Rent control is a classic example of a demand side only policy as it artificially lowers the price, encouraging more demand from people who are willing to rent at that lower price. Normally, free markets are regulated by the price mechanism above that balances both demand and supply, satisfying everyone who wants housing at the prevailing price (again ignoring other frictions in the market).
A better housing policy than rent control would instead tackle the core problem in coastal cities and other areas where housing is too expensive for many residents: the lack of adequate supply. Increasing supply allows the market to work as it should through lowering prices, allowing demand to increase to fill those additional units, rather than creating too few housing units for the amount of people who want them.
Today, the price mechanism is prevented from working both as a demand and supply side policy because of poor zoning policies. These force land in cities and expensive places to be reserved for single family housing that is an inefficient use of space, artificially decreasing housing supply.
Below, for example, is a map of zoning in San Francisco that shows why rental prices are really high and why people feel like they need a rent control law to make living affordable in the first place.
There is a very detailed key that is too hard to read, but the takeaway is that everything in yellow is reserved for single family homes, which is the majority of the city.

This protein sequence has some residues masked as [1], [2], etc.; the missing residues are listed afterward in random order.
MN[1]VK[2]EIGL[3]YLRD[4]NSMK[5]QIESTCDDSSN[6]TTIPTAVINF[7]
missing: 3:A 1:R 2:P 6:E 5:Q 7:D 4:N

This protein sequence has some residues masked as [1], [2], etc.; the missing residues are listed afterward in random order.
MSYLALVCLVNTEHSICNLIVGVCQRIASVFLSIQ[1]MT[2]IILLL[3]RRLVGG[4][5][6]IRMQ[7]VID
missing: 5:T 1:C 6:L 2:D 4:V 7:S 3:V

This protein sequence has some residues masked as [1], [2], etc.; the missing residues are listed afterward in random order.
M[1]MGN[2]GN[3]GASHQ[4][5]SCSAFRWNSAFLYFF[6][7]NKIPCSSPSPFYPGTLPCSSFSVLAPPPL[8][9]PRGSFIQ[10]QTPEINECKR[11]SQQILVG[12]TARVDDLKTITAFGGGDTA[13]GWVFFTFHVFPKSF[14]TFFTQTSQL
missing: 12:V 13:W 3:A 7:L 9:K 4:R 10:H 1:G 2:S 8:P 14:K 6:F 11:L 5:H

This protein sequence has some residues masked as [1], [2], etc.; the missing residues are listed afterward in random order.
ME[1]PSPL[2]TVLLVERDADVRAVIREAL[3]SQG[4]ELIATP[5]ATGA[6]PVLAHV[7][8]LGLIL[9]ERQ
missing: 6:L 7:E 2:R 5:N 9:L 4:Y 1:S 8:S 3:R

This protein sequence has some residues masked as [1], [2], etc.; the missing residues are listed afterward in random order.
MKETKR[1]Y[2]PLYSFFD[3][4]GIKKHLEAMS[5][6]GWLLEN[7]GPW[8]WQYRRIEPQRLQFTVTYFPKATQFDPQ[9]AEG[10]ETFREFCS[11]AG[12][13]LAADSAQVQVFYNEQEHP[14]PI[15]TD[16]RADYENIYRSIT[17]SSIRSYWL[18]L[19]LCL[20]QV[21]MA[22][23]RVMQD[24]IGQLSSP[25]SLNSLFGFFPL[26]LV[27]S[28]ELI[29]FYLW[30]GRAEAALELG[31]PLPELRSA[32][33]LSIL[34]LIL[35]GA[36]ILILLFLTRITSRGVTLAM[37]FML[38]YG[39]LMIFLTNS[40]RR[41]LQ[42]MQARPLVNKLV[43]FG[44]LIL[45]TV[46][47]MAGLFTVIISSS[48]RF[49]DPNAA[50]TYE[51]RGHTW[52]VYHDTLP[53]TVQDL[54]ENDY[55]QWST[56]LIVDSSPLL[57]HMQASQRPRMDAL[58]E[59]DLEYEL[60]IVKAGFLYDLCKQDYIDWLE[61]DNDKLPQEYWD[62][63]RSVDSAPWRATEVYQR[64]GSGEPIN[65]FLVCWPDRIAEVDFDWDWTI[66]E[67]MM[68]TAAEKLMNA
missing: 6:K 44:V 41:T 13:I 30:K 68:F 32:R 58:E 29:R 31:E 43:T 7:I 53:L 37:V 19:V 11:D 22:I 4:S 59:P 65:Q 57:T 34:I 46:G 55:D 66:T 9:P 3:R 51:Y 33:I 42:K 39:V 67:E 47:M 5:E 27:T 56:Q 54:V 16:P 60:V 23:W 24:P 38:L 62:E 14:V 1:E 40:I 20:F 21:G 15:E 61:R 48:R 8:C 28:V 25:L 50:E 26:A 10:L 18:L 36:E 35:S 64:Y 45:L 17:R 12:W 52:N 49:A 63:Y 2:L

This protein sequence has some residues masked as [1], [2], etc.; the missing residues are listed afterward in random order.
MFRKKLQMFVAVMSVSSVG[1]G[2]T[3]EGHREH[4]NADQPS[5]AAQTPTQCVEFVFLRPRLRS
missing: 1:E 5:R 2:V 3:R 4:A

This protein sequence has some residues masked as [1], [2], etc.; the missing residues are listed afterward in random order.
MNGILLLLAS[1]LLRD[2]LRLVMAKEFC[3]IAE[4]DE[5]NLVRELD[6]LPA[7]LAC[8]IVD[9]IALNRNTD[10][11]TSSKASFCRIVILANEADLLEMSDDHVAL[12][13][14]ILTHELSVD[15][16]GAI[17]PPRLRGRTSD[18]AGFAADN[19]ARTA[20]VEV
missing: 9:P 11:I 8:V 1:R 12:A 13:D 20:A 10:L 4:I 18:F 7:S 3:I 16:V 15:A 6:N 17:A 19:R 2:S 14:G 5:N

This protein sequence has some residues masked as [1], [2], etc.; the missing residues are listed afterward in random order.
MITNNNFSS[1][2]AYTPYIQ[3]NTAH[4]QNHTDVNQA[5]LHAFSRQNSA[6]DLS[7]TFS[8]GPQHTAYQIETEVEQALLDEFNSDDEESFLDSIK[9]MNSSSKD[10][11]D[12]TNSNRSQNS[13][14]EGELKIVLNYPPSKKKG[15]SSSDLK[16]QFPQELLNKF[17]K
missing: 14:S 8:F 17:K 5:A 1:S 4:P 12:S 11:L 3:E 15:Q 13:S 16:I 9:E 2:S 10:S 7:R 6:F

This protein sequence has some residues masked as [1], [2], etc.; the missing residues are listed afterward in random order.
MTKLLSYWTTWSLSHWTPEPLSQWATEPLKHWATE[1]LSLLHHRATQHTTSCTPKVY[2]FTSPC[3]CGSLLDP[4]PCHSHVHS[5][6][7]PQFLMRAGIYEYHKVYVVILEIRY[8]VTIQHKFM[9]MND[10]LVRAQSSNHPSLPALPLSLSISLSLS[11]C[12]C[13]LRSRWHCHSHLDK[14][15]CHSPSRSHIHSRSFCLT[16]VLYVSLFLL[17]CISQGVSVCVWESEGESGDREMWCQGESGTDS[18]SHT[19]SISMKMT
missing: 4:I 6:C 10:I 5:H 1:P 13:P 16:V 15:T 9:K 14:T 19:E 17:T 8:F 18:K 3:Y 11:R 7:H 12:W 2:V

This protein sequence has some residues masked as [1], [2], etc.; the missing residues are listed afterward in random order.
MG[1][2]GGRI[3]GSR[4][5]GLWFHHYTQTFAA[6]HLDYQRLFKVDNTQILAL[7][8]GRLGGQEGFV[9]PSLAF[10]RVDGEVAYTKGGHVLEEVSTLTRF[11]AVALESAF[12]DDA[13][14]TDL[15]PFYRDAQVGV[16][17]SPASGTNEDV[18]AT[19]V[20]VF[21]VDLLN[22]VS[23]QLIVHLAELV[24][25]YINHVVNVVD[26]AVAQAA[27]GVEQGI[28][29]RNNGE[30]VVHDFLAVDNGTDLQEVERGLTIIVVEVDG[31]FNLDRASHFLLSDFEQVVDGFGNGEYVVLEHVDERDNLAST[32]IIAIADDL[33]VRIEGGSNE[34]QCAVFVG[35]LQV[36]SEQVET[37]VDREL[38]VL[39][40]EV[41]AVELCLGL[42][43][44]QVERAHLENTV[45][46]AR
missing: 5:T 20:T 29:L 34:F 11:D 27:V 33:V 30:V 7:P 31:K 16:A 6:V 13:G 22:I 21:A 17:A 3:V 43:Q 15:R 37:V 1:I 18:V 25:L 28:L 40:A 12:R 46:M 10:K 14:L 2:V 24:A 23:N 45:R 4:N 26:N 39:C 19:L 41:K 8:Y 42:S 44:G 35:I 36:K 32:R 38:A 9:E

This is the central reason why many costal cities are so expensive! Not tackling the zoning issue and instead imposing rent control does not tackle the underlying issue of artificially low supply and just exacerbates the actual problem.
The Hypocrisy of Rent Control
It is quite clear why rent control is a bad economic policy, and that should be enough to kill any rent control bill, but the policy is also emblematic of an underlying hypocrisy.
Progressives tend to care a lot about inherent power structures and the implications they have in society. Many support campaign finance reform, increased taxation, and unions to help balance the scales between the rich and everyone else.
Rent control at its core though is also a power struggle: it is the struggle between incumbents who live in rental units today and residents who want to move into these areas.
Rent control only benefits those who already live in these places (or can leverage connections to find a place) and creates barriers to entry for those outside the area, which is often where the best jobs and career opportunities are located. It is a selfish policy that favors the existing power structure, which is exactly what progressives combat against in many other areas of life.
To not recognize this hypocrisy and support rent control while supporting other policies that tackle other power structures reveals a core problem. How can progressives be seen as the party of economic prosperity and equality for all when many miss the ways in which they create inequality in their own backyard?
The Way Forward
Rent control fails as a both a good economic policy and a policy that reflects progressive values. No town, city, state, or national housing policy should include it as a solution or pass legislation for it. Progressives need to stop advocating for it and instead embrace better policies that push the values they believe in across all areas of life.
A better housing policy would involve working within the market to drive both demand and supply and correct existing frictions through things like removing zoning restrictions, increasing government backed vouchers, and passing regulation to ensure more can access the housing they want and need. That will require progressives to fix problems of their own creation in their backyards and locally live the values they signal in other areas of life.